So there you have it – a bigger, broader picture of the core, the muscles involved being those of the torso and include postural stabilizers, as well as the reason the right core-training program needs to apply specifically to you and your goals. Now when you see magazine articles that say “work the core, have a sexy 6 pack” you can smile knowing that it’s more than a tiny (photoshopped) waist and (photoshopped) abs. It’s more than balancing on one foot while juggling dumbbells or being able to do the plank for 10 minutes straight (ouch). And even better, now you know how to spell transversus abdominius and quadratus lumborum!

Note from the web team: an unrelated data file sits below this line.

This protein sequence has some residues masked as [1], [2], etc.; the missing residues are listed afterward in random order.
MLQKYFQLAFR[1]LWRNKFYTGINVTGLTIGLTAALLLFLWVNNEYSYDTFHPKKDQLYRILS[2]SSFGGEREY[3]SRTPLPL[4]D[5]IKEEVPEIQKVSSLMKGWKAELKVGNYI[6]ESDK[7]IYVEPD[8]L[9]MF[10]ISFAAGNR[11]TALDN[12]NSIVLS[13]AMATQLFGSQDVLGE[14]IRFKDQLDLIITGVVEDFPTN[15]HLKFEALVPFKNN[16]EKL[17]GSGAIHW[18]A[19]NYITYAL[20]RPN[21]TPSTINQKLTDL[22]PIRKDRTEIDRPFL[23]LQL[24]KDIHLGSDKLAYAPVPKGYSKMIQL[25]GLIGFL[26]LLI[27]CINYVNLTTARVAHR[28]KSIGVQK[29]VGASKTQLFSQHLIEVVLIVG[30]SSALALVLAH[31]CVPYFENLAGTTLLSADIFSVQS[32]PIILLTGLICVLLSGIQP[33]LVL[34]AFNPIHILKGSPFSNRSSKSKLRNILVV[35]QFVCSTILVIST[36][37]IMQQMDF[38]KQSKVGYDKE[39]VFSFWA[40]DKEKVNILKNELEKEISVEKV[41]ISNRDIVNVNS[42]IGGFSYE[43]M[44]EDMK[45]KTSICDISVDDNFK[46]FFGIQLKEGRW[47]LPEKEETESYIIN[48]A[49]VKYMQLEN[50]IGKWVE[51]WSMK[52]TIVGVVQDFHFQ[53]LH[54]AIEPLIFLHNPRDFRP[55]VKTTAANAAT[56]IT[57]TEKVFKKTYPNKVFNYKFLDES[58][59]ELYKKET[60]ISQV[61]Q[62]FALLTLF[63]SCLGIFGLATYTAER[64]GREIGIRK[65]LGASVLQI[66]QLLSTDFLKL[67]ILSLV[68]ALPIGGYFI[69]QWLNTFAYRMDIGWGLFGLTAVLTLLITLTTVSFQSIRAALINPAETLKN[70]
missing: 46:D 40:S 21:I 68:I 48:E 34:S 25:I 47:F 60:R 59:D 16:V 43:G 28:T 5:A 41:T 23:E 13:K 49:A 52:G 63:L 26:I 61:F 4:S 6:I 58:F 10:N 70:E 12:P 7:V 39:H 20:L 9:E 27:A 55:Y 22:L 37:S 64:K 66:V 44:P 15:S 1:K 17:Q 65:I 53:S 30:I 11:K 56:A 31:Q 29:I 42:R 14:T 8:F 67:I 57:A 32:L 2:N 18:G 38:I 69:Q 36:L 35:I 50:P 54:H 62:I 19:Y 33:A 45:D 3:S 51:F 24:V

Stay tuned for more information on the core, and the problem with “core” exercises.
And just for fun, you might enjoy the strength of this guy (these are pretty insane, we are not making the recommendation to do them!)
The best body weight exercises ever: